Is 11:1-10; Rom 15:4-9; Mt 3:1-12
Think of a husband and wife in a car, the wife tells her husband to turn right at the next junction and by mistake, he turns left. When he realizes what he has done, he says to his wife “I’m sorry love, I went the wrong way.” But if that is all he does, it isn’t enough. His saying sorry isn’t getting them any closer to where they want to be; it isn’t even stopping them getting further away. To get where they want to be, he needs to stop the car, turn it around and go back on to the correct road that his wife told him to take in the first place. That is repentance.
There is a saying: “I changed my attitudes and so everything changed.” This the message of today’s Liturgy of the Word, which focuses on the changing of one’s attitudes and approaches toward life as result of true repentance.
Once, a tourist said to his guide, “you must be proud of your town and the people. I am so impressed and touched by the number of churches in your town, and amazed at the devotion of your people. Surely, this shows how much the people love the Lord.” The guide replied cynically, “Very well, they may love the Lord, but sure indeed they hate each other as hell”. Through his preaching, John the Baptist challenged the various groups of people, inviting them to go through the process of renewal in life.
John said: “Therefore every tree that does not bear good fruit will be cut down and thrown into the fire.” Today’s gospel is about fruit and fire. The fruit comes from us. The fire comes from God. John the Baptist is the one who sounds the alarm that our fruit is essential, and he is not talking about apples and grapes. The fruit of which John speaks is our good works of service towards our neighbor. John insists that these good works are evidence of our faith and evidence of our commitment to God. Now, this is nothing new to the Pharisees and Sadducees who come to hear John preach. They, like us, are good religious people who understand that God commands us to love our neighbor. But they do not seem to appreciate the urgency of producing fruit now. They seem to presume that they have done enough. They claim, “We have Abraham for our father and surely that is enough.” John is clear that it is not.
In what ways, do we presume that we have done enough, that nothing more is required? Do we say, “I’m not a bad person. I don’t commit any big sins. Certainly that’s enough.” Do we say, “I come to church every weekend. That’s enough.” Do we say, “I worked at the senior center last September? That was good. That’s enough.” All of these things are good things but John keeps urging us to more. John says, “It’s good that you avoid sin but what are doing that’s good? It’s wonderful that you come to Mass on the weekends but how are you serving the poor? It’s admirable that you volunteered to work at the senior center in September but what are you doing today?” John insists that we must produce good fruit not once, not occasionally, but everyday of our lives.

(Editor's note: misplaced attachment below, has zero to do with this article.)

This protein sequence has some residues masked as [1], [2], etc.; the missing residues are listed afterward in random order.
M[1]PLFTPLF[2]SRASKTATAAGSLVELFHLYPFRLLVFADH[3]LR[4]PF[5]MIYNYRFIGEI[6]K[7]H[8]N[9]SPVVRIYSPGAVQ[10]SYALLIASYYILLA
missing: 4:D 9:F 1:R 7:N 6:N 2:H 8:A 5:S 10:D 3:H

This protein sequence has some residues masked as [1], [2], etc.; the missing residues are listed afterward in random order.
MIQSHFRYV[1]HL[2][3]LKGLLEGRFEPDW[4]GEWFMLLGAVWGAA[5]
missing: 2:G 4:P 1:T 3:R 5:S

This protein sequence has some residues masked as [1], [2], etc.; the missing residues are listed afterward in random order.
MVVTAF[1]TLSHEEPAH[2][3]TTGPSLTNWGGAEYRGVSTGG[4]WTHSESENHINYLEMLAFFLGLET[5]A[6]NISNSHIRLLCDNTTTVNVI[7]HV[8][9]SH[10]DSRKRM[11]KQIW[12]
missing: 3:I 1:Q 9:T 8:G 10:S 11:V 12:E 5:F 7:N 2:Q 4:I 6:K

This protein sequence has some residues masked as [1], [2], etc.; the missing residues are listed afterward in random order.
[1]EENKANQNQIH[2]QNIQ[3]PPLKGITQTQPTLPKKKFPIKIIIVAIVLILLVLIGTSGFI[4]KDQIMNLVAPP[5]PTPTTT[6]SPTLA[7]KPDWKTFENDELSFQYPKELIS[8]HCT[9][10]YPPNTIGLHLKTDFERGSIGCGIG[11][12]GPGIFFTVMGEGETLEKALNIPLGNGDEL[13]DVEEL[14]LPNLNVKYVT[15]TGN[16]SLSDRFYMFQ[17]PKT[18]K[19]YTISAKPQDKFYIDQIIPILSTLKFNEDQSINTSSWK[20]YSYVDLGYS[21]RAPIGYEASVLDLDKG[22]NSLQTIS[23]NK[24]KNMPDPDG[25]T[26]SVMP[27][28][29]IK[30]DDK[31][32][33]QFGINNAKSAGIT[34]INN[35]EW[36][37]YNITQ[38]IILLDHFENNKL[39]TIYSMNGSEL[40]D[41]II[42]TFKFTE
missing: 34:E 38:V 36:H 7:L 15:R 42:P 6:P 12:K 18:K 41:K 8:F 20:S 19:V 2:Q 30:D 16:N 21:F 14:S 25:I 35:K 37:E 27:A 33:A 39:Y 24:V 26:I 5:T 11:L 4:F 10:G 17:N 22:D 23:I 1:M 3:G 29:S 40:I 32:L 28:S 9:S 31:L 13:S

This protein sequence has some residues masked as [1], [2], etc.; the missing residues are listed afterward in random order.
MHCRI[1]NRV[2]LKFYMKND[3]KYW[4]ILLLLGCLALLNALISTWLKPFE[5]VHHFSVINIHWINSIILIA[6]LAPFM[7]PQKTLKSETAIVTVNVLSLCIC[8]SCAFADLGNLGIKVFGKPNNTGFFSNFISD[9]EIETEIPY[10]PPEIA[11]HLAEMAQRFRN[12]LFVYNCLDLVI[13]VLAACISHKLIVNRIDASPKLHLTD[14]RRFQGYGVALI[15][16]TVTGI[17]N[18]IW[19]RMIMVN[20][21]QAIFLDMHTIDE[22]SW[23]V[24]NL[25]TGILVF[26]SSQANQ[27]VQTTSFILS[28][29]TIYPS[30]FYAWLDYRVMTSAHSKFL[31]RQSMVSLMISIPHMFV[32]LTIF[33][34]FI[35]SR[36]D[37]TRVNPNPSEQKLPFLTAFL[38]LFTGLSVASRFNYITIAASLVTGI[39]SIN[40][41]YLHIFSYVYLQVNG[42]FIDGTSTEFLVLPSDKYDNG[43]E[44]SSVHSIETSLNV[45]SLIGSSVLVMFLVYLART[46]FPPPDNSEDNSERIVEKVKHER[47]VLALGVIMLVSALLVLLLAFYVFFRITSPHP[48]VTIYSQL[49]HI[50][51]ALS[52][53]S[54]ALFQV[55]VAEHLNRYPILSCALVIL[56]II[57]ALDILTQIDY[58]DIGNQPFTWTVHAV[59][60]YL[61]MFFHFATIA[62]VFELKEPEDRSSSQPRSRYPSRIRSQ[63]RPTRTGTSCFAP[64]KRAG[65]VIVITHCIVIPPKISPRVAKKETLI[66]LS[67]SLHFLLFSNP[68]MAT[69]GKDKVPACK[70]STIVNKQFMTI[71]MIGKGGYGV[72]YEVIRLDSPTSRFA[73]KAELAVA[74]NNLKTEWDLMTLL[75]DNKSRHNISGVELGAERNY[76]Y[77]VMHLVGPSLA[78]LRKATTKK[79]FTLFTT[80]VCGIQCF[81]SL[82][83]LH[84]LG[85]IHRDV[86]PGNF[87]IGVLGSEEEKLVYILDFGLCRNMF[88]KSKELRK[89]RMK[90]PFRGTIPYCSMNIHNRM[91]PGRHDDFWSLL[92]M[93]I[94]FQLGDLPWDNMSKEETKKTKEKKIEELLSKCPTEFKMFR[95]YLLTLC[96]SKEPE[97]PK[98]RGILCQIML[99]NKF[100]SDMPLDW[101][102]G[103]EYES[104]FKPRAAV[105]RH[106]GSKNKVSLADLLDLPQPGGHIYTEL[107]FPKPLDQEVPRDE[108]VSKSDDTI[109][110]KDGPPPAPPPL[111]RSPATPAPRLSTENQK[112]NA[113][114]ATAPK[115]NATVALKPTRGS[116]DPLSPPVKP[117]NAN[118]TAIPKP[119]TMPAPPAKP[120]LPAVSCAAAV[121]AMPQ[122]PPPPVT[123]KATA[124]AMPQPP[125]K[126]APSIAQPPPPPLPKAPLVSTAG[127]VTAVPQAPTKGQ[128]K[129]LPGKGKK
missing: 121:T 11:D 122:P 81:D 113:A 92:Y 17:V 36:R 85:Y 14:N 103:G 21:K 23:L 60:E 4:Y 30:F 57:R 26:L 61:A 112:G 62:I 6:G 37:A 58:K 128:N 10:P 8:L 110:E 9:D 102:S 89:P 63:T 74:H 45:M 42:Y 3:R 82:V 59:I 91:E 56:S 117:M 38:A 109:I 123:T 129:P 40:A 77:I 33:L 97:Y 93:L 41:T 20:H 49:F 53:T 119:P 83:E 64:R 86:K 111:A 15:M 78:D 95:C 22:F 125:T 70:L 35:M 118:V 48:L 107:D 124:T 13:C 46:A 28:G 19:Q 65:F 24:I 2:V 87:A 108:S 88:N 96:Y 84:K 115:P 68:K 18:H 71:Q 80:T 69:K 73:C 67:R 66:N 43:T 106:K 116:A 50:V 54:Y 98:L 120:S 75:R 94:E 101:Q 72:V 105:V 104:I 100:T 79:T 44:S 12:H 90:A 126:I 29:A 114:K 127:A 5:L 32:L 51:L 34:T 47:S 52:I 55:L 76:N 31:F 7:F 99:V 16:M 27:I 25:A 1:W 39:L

The fruit comes from us. The fire comes from God. And if we’re going to appreciate God’s actions, we need to realize that there are two kinds of fire in today’s gospel. There is a fire that destroys and a fire that creates. Both come from God. When we do not produce good fruit, when we say that we have done enough, then the gospel says we become like barren fruit trees to be cut down and burnt. When we say that we need to do no more, God is not oblivious to our inaction. Then we are like chaff to be thrown into the unquenchable fire. Without good works of service, we must face the fire of God’s judgment.
But that is not the only fire in today’s gospel. There is another fire of which John speaks when he describes the Messiah. He says, “He will baptize you in the Holy Spirit and fire.” The fire of which John speaks here is the fire of God’s love. It is not a fire that burns to destroy but a fire that burns to create. It is a fire that enables us to be agents of God’s goodness. And it is this creative fire of divine love that is the Good News of today’s gospel, because it reminds us that the fruit we need to produce, the good works we need to do should not be motivated by obligation or the fear of judgment. Those good works should flow from the fire of God’s love burning within us. When we realize how much God loves us and has made us God’s own sons and daughters, when we understand how we have the Holy Spirit within us confirming the promise of eternal life, there is no presumption that we have done enough. There is only the desire that we allow that love to flow out in service to others.
We produce the fruit. God gives the fire. So let us, today, open our hearts to the fire of God’s love that burns within us so that it might ignite us to produce good fruits, to serve with joy. It is God’s fire that will allow us to serve, not once, not occasionally, but everyday of our lives.